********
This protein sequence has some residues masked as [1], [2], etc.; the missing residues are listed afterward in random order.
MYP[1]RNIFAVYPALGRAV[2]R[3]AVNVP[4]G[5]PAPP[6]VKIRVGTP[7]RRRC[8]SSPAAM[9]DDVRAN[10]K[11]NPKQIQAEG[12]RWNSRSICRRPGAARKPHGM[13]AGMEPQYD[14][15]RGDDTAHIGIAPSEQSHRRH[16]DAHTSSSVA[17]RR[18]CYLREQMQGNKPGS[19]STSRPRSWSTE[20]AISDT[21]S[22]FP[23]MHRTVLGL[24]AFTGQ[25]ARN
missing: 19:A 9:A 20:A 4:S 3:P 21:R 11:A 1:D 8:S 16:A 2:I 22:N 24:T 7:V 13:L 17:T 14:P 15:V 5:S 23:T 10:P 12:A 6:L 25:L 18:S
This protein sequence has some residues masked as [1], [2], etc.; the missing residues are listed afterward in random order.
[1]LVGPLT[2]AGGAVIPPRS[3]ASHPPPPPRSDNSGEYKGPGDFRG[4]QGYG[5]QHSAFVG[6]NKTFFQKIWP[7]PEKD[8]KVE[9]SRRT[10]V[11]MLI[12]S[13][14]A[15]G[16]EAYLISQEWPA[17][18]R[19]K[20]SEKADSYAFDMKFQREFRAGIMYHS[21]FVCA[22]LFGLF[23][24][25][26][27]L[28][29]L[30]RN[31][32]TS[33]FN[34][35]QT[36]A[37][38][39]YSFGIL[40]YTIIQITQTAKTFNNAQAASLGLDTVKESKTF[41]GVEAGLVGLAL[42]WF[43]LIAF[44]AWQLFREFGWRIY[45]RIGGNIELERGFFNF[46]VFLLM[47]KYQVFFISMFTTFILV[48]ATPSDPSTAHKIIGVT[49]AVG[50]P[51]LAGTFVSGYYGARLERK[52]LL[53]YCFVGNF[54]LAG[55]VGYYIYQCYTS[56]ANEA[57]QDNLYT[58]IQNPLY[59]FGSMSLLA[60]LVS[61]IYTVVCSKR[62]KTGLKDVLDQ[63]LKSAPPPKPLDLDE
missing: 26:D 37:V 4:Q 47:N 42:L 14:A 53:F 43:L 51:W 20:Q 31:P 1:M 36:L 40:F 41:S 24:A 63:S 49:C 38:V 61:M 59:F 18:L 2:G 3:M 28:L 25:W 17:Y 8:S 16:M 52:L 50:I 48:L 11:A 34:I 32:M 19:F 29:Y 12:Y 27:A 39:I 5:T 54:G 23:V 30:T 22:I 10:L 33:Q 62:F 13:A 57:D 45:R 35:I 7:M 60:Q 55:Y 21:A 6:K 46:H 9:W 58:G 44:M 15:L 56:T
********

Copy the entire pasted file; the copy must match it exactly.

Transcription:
This protein sequence has some residues masked as [1], [2], etc.; the missing residues are listed afterward in random order.
MYP[1]RNIFAVYPALGRAV[2]R[3]AVNVP[4]G[5]PAPP[6]VKIRVGTP[7]RRRC[8]SSPAAM[9]DDVRAN[10]K[11]NPKQIQAEG[12]RWNSRSICRRPGAARKPHGM[13]AGMEPQYD[14][15]RGDDTAHIGIAPSEQSHRRH[16]DAHTSSSVA[17]RR[18]CYLREQMQGNKPGS[19]STSRPRSWSTE[20]AISDT[21]S[22]FP[23]MHRTVLGL[24]AFTGQ[25]ARN
missing: 19:A 9:A 20:A 4:S 3:P 21:R 11:A 1:D 8:S 16:A 2:I 22:N 24:T 7:V 13:L 17:T 14:P 15:V 5:S 23:T 10:P 12:A 6:L 25:L 18:S
This protein sequence has some residues masked as [1], [2], etc.; the missing residues are listed afterward in random order.
[1]LVGPLT[2]AGGAVIPPRS[3]ASHPPPPPRSDNSGEYKGPGDFRG[4]QGYG[5]QHSAFVG[6]NKTFFQKIWP[7]PEKD[8]KVE[9]SRRT[10]V[11]MLI[12]S[13][14]A[15]G[16]EAYLISQEWPA[17][18]R[19]K[20]SEKADSYAFDMKFQREFRAGIMYHS[21]FVCA[22]LFGLF[23][24][25][26][27]L[28][29]L[30]RN[31][32]TS[33]FN[34][35]QT[36]A[37][38][39]YSFGIL[40]YTIIQITQTAKTFNNAQAASLGLDTVKESKTF[41]GVEAGLVGLAL[42]WF[43]LIAF[44]AWQLFREFGWRIY[45]RIGGNIELERGFFNF[46]VFLLM[47]KYQVFFISMFTTFILV[48]ATPSDPSTAHKIIGVT[49]AVG[50]P[51]LAGTFVSGYYGARLERK[52]LL[53]YCFVGNF[54]LAG[55]VGYYIYQCYTS[56]ANEA[57]QDNLYT[58]IQNPLY[59]FGSMSLLA[60]LVS[61]IYTVVCSKR[62]KTGLKDVLDQ[63]LKSAPPPKPLDLDE
missing: 26:D 37:V 4:Q 47:N 42:L 14:A 53:F 43:L 51:W 20:Q 31:P 1:M 36:L 40:F 41:S 24:A 63:S 49:C 38:V 61:M 59:F 18:L 2:G 3:M 28:L 25:W 17:Y 8:S 16:M 52:L 50:I 48:L 11:A 34:I 32:M 19:F 29:Y 12:Y 27:A 39:I 5:T 54:G 23:V 30:T 22:I 10:L 33:Q 62:F 13:A 57:D 45:R 35:I 7:M 60:Q 55:Y 21:A 6:K 46:H 9:W 58:G 44:M 15:L 56:T